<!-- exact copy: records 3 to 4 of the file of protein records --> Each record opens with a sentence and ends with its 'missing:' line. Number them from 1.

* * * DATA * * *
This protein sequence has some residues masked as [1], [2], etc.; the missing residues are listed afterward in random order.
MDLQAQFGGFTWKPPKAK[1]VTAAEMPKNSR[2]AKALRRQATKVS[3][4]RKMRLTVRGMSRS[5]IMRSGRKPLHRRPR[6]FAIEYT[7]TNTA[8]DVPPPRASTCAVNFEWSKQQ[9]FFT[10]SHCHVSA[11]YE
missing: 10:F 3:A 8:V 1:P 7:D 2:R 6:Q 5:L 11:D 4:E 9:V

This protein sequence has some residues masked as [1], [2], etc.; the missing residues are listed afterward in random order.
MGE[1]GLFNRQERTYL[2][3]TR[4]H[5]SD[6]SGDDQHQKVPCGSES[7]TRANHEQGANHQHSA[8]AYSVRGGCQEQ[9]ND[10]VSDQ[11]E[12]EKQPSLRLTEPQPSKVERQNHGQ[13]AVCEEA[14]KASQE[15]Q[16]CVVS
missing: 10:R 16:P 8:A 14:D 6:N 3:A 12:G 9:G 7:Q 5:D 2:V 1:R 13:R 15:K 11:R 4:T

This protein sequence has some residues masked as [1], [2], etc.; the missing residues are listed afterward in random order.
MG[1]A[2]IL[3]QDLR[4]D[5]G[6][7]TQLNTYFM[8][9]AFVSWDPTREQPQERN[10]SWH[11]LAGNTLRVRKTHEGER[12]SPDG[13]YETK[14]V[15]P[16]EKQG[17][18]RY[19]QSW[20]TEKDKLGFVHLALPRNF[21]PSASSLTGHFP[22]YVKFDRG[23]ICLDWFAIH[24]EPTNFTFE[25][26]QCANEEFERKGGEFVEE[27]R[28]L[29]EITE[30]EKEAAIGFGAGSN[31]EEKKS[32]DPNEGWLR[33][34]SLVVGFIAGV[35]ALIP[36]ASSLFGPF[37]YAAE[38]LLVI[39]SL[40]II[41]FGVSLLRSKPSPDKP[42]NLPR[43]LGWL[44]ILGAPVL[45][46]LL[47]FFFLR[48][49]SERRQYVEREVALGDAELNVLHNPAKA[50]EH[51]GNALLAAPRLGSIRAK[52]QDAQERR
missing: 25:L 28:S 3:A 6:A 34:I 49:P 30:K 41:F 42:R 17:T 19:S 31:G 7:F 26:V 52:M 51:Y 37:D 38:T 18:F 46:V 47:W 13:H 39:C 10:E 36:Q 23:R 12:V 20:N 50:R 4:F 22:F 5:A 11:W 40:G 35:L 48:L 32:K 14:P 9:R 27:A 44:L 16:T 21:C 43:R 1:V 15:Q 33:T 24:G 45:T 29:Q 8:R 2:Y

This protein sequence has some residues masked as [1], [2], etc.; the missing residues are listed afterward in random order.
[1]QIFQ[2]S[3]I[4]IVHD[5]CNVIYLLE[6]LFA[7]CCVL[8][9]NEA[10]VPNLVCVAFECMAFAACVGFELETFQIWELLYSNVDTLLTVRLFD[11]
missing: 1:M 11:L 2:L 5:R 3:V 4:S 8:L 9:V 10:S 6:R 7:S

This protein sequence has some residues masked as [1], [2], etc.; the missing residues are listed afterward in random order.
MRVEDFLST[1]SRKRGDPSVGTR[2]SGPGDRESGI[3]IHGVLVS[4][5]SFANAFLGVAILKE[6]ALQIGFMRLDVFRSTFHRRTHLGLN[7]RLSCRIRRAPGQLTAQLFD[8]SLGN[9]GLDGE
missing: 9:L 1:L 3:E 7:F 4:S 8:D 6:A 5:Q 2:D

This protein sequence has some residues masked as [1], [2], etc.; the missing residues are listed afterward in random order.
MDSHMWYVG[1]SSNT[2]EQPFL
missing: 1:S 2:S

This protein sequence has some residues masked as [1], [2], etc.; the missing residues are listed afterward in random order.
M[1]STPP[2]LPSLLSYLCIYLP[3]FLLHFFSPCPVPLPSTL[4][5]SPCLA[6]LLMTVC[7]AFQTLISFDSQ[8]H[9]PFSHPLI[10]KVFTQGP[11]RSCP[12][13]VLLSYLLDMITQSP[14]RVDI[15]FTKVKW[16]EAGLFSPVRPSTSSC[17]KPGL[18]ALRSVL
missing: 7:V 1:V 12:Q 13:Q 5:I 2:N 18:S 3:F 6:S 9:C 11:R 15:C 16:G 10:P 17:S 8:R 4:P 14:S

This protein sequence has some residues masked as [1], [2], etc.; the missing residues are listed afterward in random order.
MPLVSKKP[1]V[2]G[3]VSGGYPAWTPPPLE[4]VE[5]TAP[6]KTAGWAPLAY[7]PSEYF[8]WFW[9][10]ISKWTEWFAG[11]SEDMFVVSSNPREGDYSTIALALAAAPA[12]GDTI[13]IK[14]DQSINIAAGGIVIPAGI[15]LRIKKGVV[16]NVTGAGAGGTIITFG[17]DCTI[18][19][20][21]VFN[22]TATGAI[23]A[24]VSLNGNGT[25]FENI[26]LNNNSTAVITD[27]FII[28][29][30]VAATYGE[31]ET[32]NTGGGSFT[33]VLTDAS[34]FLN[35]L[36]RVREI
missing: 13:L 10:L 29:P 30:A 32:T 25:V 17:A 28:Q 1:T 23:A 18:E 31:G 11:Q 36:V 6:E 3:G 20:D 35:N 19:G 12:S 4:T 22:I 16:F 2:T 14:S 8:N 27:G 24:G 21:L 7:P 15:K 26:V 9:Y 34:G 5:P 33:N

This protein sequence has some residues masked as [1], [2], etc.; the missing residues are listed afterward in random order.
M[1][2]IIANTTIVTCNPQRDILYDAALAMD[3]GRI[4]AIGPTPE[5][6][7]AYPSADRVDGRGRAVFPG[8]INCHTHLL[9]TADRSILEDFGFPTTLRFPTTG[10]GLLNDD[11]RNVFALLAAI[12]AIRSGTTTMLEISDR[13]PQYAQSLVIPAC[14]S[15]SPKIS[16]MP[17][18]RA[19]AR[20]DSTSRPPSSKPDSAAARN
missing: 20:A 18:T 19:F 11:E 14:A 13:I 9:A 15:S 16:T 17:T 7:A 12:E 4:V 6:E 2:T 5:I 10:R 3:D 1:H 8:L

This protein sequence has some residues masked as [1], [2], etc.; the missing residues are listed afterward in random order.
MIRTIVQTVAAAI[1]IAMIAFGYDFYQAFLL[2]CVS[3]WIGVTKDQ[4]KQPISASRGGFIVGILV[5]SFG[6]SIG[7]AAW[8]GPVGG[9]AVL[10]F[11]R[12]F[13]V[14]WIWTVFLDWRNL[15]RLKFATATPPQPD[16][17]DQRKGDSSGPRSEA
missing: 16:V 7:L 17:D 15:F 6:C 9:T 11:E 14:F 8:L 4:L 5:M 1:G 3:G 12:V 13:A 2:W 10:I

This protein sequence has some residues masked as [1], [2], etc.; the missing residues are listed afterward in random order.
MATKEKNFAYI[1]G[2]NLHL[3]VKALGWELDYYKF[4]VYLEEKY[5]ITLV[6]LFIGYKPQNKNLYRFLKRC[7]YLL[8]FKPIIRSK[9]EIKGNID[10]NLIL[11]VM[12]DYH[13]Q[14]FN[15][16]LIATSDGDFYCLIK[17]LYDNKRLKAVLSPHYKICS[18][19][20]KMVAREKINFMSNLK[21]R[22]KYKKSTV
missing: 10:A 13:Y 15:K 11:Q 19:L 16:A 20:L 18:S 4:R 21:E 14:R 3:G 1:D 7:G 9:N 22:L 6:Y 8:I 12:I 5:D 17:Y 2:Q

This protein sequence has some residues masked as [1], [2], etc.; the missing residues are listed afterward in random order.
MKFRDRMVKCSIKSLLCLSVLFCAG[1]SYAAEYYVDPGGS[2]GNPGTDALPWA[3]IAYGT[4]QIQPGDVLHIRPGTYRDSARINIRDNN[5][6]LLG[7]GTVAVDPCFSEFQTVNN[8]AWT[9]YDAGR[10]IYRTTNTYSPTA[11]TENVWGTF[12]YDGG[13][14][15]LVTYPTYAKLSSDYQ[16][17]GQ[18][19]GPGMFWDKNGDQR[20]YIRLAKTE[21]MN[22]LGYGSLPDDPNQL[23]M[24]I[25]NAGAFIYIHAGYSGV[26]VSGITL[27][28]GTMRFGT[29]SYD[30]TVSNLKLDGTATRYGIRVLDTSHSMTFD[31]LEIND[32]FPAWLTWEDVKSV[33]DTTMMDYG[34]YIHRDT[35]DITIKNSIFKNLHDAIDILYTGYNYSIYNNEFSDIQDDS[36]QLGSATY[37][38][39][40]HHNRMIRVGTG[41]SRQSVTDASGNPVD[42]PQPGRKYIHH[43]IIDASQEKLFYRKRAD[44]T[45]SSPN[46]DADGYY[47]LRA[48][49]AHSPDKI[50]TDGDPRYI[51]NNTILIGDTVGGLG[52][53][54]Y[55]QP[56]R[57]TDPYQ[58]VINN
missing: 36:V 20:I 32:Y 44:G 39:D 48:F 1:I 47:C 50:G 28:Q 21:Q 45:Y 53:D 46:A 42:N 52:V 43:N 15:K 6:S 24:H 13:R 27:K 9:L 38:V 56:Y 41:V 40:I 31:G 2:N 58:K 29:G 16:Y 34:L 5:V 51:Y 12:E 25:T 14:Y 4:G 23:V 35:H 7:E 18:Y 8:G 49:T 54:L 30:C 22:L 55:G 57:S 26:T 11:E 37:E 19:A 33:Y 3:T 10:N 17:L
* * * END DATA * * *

This protein sequence has some residues masked as [1], [2], etc.; the missing residues are listed afterward in random order.
MG[1]A[2]IL[3]QDLR[4]D[5]G[6][7]TQLNTYFM[8][9]AFVSWDPTREQPQERN[10]SWH[11]LAGNTLRVRKTHEGER[12]SPDG[13]YETK[14]V[15]P[16]EKQG[17][18]RY[19]QSW[20]TEKDKLGFVHLALPRNF[21]PSASSLTGHFP[22]YVKFDRG[23]ICLDWFAIH[24]EPTNFTFE[25][26]QCANEEFERKGGEFVEE[27]R[28]L[29]EITE[30]EKEAAIGFGAGSN[31]EEKKS[32]DPNEGWLR[33][34]SLVVGFIAGV[35]ALIP[36]ASSLFGPF[37]YAAE[38]LLVI[39]SL[40]II[41]FGVSLLRSKPSPDKP[42]NLPR[43]LGWL[44]ILGAPVL[45][46]LL[47]FFFLR[48][49]SERRQYVEREVALGDAELNVLHNPAKA[50]EH[51]GNALLAAPRLGSIRAK[52]QDAQERR
missing: 25:L 28:S 3:A 6:A 34:I 49:P 30:K 41:F 42:R 17:T 19:S 31:G 7:F 26:V 52:M 51:Y 37:D 38:T 18:F 46:V 47:W 13:H 39:C 10:E 36:Q 23:R 12:V 20:N 50:R 4:F 22:F 5:A 11:W 40:G 35:L 48:L 32:K 14:P 9:R 27:A 44:L 16:T 21:C 43:R 1:V 15:Q 33:T 24:G 45:T 29:Q 8:R 2:Y

This protein sequence has some residues masked as [1], [2], etc.; the missing residues are listed afterward in random order.
[1]QIFQ[2]S[3]I[4]IVHD[5]CNVIYLLE[6]LFA[7]CCVL[8][9]NEA[10]VPNLVCVAFECMAFAACVGFELETFQIWELLYSNVDTLLTVRLFD[11]
missing: 1:M 11:L 2:L 5:R 3:V 4:S 8:L 9:V 10:S 6:R 7:S